I stopped updating my post on Social Security Cost of Living Adjustment (COLA) because the story is the same every year. Seniors complain COLA is too low. COLA is low because inflation is low. The most recent COLA was 1.3%. Legislators proposed making it 3% for one year. The average Social Security benefit is $1,500/month. 3% versus 1.3% would increase it by $25/month. Rather than waiting for new legislation, which didn’t pass anyway, you can make it not matter by having your retirement budget not depend on $25/month one way or the other.
A reader asked me about the HSA rollover. Because you can only do one rollover every rolling 12 months, and the rollover takes some time to complete, the question was whether the 12-month clock for the next rollover starts on the day the money comes out of the old account or on the day it goes into the new account. While there’s a technically correct answer, you can make it not matter by spacing your rollovers every 15 months. That way you’re in the clear no matter how the 12 months are counted.
Another reader asked me whether the RMD is required when the surviving spouse takes over an IRA in the year after the owner’s death. Again there’s a technically correct answer but you can make it not matter by simply taking the RMD even if it isn’t strictly necessary. At most, you take the RMD one year too soon. Delaying it by one year doesn’t matter that much anyway.
If you read personal finance and investing articles, it would seem at least half of investing is about taxes: whether you should contribute to Traditional or Roth accounts, which accounts you should put money into first after getting the employer match, which investments should be held in which accounts, which accounts you should withdraw from first after you retire, whether and how much to convert to Roth, and on and on. But if you ask me “How important is tax strategy for building wealth?” I must agree with the Bogleheads it’s not that important. While a good tax strategy is helpful, whether you become wealthy doesn’t depend on it. You can still make it work if all the tax-advantaged accounts go away and dividends and capital gains are taxed as regular income.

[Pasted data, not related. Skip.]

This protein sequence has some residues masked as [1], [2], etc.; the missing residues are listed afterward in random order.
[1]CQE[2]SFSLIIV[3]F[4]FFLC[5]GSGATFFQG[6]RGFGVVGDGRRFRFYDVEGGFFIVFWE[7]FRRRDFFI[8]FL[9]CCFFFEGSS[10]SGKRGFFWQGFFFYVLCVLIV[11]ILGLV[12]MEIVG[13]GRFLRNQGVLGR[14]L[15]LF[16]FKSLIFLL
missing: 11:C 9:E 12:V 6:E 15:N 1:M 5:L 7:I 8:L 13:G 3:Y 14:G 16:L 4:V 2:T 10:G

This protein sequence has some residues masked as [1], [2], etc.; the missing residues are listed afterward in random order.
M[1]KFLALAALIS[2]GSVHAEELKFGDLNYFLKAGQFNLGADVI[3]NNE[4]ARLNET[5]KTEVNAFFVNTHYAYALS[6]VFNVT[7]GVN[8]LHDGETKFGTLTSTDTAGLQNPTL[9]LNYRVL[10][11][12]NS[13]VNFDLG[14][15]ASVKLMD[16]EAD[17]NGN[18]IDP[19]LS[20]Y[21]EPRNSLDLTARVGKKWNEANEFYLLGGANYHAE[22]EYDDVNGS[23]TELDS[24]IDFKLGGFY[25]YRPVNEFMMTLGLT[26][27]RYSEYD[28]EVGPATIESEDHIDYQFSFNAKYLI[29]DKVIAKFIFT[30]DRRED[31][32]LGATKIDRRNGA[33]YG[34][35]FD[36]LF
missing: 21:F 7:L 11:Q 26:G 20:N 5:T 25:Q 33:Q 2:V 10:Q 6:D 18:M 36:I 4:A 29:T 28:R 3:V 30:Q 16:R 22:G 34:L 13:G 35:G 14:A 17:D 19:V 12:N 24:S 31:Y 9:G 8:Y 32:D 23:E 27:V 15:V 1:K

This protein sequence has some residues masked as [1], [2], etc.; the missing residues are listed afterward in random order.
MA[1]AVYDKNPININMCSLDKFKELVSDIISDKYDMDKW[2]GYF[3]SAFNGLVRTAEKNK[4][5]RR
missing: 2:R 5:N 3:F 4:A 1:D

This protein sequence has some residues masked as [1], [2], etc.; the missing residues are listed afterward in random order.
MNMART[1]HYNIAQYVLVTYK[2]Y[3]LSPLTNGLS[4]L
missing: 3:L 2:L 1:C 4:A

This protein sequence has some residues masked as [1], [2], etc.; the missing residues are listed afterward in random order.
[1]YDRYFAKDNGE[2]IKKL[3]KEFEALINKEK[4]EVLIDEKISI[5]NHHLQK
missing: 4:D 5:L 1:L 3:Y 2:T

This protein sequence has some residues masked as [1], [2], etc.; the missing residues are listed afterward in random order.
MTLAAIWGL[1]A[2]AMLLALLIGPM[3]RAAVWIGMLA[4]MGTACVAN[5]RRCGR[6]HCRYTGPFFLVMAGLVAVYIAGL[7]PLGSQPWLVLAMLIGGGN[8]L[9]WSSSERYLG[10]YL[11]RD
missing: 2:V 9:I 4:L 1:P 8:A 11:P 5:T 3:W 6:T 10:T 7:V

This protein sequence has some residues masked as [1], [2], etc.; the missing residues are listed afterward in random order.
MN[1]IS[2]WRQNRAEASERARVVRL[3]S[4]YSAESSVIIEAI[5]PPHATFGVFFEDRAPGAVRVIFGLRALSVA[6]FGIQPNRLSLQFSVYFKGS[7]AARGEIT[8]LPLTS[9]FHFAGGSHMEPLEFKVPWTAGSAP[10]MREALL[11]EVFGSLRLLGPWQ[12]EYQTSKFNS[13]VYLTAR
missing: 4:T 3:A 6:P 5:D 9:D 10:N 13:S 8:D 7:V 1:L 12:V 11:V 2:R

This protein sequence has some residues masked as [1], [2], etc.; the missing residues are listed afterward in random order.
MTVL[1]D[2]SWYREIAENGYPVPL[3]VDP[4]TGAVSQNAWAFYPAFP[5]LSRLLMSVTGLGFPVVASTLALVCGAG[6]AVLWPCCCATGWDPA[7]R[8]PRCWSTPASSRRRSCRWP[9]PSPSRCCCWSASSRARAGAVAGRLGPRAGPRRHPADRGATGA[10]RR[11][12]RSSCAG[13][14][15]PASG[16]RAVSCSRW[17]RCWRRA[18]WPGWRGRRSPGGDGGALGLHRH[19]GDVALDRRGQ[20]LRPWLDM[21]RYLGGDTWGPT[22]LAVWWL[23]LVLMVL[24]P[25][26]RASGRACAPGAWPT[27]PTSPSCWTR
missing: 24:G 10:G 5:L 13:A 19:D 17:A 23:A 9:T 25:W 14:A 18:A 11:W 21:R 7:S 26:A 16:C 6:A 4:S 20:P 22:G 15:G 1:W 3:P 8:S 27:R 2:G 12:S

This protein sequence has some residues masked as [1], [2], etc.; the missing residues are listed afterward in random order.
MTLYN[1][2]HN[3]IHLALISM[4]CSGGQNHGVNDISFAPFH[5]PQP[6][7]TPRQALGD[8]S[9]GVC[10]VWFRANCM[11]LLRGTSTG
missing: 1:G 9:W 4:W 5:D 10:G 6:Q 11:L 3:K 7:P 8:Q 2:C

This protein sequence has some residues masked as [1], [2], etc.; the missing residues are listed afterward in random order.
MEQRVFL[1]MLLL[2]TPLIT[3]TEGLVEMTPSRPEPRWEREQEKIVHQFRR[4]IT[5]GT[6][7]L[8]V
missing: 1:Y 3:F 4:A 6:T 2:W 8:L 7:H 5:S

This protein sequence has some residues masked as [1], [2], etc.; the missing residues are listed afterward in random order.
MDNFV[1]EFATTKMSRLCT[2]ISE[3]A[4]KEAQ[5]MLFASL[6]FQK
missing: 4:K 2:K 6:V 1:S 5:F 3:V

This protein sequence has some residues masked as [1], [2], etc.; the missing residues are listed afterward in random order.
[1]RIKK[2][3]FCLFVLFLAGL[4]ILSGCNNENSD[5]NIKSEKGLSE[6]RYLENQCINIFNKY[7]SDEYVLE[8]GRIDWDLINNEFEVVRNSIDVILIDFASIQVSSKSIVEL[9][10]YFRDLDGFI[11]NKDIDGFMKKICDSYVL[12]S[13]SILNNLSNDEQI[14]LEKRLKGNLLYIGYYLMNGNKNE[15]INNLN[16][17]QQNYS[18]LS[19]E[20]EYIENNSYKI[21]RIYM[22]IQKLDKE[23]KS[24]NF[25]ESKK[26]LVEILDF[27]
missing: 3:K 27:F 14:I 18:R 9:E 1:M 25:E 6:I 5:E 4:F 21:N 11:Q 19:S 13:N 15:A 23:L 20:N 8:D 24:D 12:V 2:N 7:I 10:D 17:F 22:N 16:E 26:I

If you look for ways to make things not matter, you’ll see a way out in almost everything.
Ward Off FOMO and Sales Pitches
Making fewer things matter helps you zero in on things that really matter. It also helps you ward off FOMO (Fear of Missing Out) and sales pitches. FOMO and sales pitches always try to grab your attention by saying you’re making a mistake. When you don’t mind making a mistake because you made fewer things matter, the sales pitches slide right off. It’s like someone telling me I’m cutting my pineapple wrong.
“You should invest in real estate.” It’s probably a good way to make money but I’ll let others do it.
“You should buy stocks of Tesla, Nikola, NIO, and the electric vehicle industry.” Because they’re in my total stock market index fund, I’ll benefit already if they become successful.
“You should put some money in cryptocurrencies.” Maybe they’re onto something. I’ll let others have at it.
“Look at this. It’s tax-free.” I don’t mind paying more taxes.
You’ve made it when you can afford all the “mistakes.”